What is illegal wildlife trade?

By Jacob Phelps, lecturer in tropical environmental change and policy at Lancaster University in the United Kingdom.

My co-authors and I study and think about wildlife trade in a wide range of contexts, from the actions of wildlife harvesters imprisoned in Nepali jails, to orchid traders at Thai markets, to criminal groups poaching South African rhinos. In the context of global conservation, we call all of their activities “illegal wildlife trade.” Many policy debates treat illegal wildlife trade as a uniform problem, but in fact it represents a wide range of species, actors, and situations. Broad labels like “poacher,”“middleman,” and “criminal” obscure the specific circumstances and motivations of the people involved in different kinds of illegal wildlife trade.

In our work, we have been challenged by the lack of consistent terminology and analytical frameworks. To help researchers and practitioners think through these very different phenomena, we devised more descriptive categories for illegal trade activities, distinguishing, for example subsistence harvesters from commercial harvesters. We describe these roles in a review published this month in ESA’s Frontiers.  As highlighted in this video, our review aims to begin a more structured dialogue about how we discuss, research and respond to illegal wildlife trade—in all its forms.

Network of illegal trade in protected ornamental orchids harvested in Southeast Asia. (a) Overview of trade network of plants from Lao PDR (People's Democratic Republic) and Myanmar for sale in Thailand and internationally, including the roles of harvesters, intermediaries, and consumers (Phelps 2015; Phelps and Webb 2015). Colored lines illustrate selected examples of trade network structures (see Table 2). (b) Ornamental orchid (Eria ornata) commonly harvested in Myanmar. (c) Ornamental orchid (Dendrobium lamyaiae), a narrowly distributed (possibly endemic) species harvested in Lao PDR. From Figure 2 of Phelps 2016 Front Ecol Environ 14(9):479–489.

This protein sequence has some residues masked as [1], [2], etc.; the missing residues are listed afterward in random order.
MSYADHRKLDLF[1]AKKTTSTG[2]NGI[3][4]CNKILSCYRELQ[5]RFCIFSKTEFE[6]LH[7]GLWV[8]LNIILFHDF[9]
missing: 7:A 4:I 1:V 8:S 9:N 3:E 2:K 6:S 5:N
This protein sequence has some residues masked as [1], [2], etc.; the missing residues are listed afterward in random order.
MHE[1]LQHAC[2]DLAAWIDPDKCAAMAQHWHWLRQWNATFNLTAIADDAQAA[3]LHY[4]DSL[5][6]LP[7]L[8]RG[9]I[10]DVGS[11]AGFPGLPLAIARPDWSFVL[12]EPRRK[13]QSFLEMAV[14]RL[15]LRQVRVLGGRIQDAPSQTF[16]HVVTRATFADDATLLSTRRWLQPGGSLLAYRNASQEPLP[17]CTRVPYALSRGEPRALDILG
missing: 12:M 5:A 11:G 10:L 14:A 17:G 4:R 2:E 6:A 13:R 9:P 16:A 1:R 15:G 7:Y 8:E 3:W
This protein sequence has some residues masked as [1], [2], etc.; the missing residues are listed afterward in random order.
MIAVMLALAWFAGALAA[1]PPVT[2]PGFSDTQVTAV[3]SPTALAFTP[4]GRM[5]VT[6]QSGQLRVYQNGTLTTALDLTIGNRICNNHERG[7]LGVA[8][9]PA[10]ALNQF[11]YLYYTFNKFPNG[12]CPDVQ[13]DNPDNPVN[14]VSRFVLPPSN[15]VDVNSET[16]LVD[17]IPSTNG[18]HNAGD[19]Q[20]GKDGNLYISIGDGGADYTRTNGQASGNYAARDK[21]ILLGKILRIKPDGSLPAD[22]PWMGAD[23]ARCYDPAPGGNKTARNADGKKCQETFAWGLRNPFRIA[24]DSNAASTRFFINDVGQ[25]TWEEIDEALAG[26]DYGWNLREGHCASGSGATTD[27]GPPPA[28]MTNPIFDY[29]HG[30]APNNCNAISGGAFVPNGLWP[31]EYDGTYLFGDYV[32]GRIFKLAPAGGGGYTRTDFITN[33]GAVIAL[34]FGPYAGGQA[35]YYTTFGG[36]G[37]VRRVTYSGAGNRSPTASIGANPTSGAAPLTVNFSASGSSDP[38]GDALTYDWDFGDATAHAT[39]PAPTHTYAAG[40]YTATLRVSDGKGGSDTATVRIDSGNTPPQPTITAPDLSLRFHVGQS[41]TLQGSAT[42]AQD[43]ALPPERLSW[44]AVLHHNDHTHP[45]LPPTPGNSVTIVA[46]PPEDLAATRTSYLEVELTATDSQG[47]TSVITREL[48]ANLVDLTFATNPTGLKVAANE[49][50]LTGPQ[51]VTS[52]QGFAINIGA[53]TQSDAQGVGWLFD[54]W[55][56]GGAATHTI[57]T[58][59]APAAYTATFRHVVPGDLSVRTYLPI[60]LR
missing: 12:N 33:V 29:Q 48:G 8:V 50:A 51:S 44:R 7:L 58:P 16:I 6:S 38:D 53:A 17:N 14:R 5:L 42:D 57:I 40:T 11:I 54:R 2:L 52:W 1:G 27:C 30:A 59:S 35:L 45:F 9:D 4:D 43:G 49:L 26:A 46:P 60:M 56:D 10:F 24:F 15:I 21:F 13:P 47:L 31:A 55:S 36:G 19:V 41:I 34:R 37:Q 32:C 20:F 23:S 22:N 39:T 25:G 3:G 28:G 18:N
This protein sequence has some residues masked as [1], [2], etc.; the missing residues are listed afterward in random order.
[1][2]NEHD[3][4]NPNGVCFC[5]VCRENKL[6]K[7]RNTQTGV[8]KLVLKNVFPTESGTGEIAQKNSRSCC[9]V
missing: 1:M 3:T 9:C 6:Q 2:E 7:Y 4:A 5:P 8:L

Network of illegal orchid trade: protected ornamental orchids from Lao People’s Democratic Republic and Myanmar flow through many hands to reach sale in Thailand and internationally. Colored lines illustrate selected examples of trade network structures. Phelps and colleagues define the roles and connections depicted here in their review. (b) Ornamental orchid (Eria ornata) commonly harvested in Myanmar. (c) Ornamental orchid (Dendrobium lamyaiae), a narrowly distributed (possibly endemic) species harvested in Lao People’s Democratic Republic. From Figure 2 of Phelps 2016 Front Ecol Environ 14(9):479–489.


november-frontiers-coverJacob Phelps, Duan Biggs, Edward L Webb (2016) Tools and terms for understanding illegal wildlife trade. Front Ecol Environ 14(9):479–489, doi: 10.1002/fee.1325

Author: Frontiers Focus

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